I was born and raised in the south, so I can appreciate a good spread of home-cooked grub. Everyone we talked to said that Mrs. Wilkes Dining Room was a must, so we heeded the advice and picked up some coffees before we headed that way. We knew to expect a long line; Mrs. Wilkes Dining Room is only open for lunch and it’s always packed. They stop serving at 2pm and will turn people away from the line when they start getting near quittin’ time.
Part of the experience is waiting in the long line and meeting your neighbors and soon-to-be family style dining table mates. We were lucky and hit the line just before a tour bus let off their eager patrons. We stood in front of a couple who always stops by Mrs. Wilkes when they visit Savannah; the woman tried to convince me the food was terrible so we would leave the line and they could get ahead in the wait! [I didn’t fall for it].
Our total wait was probably around 45 minutes and totally worth it. By the time we got inside the dining room, we had become best friends with our line mates and felt comfortable enough to help each other heap giant spoonful piles of food on to our plates.
Let’s talk about the food. HOLY OPTIONS! My goal when I sat down at the table was to try some of everything. That’s not an easy challenge. I literally cannot even name everything that was on the table. From what I gathered from my seasoned table mates, the side dishes rotate, so you don’t always end up with the same meal. The meal cost per person was $22 and included all food, sweet tea, dessert, and tax. The payment is cash only, so come prepared.
This is the face I make when I’m surrounded by delicious smells.
We all seated and each grabbed a dish, piled it on our plates, and passed it along to the next person. I was fortunate to be seated by a bottleneck, so most of the dishes ended up resting around me – easy access for seconds!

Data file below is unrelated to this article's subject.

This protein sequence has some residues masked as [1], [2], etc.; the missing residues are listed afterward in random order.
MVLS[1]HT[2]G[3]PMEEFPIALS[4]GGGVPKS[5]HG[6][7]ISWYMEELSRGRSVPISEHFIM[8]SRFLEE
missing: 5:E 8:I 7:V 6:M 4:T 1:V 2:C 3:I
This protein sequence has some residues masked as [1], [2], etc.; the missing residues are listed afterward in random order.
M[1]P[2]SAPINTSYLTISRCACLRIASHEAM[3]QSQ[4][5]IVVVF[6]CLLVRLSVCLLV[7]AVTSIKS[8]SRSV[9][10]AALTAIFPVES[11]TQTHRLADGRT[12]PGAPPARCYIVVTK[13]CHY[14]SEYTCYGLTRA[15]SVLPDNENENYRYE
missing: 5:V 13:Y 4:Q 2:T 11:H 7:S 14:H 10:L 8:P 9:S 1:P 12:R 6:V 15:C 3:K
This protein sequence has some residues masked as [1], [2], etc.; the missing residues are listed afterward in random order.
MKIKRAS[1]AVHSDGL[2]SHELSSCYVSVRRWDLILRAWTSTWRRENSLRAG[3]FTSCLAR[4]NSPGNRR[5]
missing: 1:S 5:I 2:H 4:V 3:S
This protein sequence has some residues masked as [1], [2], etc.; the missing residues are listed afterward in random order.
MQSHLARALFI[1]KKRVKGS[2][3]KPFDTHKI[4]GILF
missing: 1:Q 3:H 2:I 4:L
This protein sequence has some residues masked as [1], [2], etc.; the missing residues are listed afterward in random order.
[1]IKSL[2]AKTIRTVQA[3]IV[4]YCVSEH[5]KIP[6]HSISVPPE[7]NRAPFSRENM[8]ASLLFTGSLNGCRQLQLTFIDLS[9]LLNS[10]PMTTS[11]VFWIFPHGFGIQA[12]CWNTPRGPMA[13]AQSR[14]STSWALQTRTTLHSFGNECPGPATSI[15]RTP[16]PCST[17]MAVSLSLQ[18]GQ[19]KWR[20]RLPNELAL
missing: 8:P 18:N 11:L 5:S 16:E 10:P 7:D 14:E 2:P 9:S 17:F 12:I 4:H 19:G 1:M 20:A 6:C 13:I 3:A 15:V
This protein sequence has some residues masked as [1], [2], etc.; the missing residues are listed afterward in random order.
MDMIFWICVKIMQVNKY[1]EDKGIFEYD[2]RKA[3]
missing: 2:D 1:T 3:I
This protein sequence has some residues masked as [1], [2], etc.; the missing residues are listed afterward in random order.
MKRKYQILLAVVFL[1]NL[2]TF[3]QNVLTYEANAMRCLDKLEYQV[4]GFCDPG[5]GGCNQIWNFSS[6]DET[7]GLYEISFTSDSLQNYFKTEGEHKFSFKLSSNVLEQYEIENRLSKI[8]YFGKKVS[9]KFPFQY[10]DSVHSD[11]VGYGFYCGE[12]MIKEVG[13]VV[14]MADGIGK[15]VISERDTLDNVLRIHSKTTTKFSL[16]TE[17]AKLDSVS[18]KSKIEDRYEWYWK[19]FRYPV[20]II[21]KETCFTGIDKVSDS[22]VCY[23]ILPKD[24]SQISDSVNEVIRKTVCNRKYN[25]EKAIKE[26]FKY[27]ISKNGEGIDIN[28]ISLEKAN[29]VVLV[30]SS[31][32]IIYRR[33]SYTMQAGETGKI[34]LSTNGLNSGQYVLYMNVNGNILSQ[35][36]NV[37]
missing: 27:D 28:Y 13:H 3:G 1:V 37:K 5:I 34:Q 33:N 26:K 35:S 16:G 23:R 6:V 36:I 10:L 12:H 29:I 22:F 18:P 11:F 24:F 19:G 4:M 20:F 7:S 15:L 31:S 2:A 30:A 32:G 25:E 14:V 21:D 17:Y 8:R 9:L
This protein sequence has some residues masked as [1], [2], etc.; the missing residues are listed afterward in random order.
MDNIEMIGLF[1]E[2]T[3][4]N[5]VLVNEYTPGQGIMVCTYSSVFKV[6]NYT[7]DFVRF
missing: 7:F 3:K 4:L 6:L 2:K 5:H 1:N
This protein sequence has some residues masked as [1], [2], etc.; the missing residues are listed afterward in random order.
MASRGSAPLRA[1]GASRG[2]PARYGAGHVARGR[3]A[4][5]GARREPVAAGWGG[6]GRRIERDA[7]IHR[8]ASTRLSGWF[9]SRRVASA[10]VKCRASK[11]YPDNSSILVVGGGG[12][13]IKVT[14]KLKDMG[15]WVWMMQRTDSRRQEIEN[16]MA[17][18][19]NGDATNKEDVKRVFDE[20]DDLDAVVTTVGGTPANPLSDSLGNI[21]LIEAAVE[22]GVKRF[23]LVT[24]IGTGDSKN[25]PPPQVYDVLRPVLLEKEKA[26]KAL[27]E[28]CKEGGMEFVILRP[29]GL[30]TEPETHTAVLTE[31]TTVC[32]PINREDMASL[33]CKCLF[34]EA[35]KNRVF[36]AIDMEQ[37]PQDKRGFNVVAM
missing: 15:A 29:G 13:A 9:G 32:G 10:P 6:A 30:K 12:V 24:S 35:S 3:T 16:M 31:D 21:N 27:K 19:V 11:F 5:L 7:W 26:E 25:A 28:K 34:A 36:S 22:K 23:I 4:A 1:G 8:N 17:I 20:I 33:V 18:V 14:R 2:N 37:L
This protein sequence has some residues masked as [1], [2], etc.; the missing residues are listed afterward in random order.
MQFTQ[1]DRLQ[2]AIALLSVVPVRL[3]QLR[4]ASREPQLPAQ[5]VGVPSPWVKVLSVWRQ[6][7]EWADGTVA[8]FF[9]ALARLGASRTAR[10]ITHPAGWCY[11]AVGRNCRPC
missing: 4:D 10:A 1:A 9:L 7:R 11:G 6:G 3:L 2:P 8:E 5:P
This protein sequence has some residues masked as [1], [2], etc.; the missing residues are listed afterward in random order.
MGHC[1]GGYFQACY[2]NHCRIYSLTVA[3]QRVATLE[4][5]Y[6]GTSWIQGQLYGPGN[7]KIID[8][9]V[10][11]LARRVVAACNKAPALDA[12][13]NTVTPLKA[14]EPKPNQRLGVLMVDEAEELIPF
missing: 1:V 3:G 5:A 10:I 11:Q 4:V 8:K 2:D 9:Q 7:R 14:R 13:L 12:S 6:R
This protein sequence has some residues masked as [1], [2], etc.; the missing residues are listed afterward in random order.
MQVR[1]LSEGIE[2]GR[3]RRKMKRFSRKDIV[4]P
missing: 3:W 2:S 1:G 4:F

My husband’s 1st plate
So despite my goals, it is literally impossible to try some of everything in one serving. The first plate only holds about 12 items – which gets you around half of the total spread, so a second plate is 100% required and necessary.
If I wrote about everything I ate, I would have to ditch the blog and start a novel, so let me just pick a few of my favorites.
This is what the dining room is known for, and it’s delicious. If you don’t like the cut that’s on the table, you can ask the kind servers for more white or dark meat, or a drumstick or thigh; whatever suits your fancy.
They weren’t quite pickled, but they were tossed in a vinegar dressing and herbs and they were delicious. I feel like I was eating a crunchy cuke fresh out of momma’s garden. Very refreshing and helps to break the heaviness of all the other delicious items on your plate.
I wish I knew the real name of this dish so I could Google a recipe (if any of you readers out there have any idea, please share!!). This was made from yellow squash, this much I could discern. It was a mushy dish, served warm. It was creamy yet fibrous from the squash; I loved the flavor, it was savory yet a little sweet, too.
Cream of Corn
The corn was my husband’s favorite; I’m not sure how he made room in his stomach, but he had three helpings of the corn. It was just the right consistency and had a well-balanced pairing of sweet and salty. The corn kernels were cooked so they still crunched when you bit into them.
It’s not southern without a solid side of collards. The bitterness of the greens was tamed by the savory seasoning and hint of pepper and spice.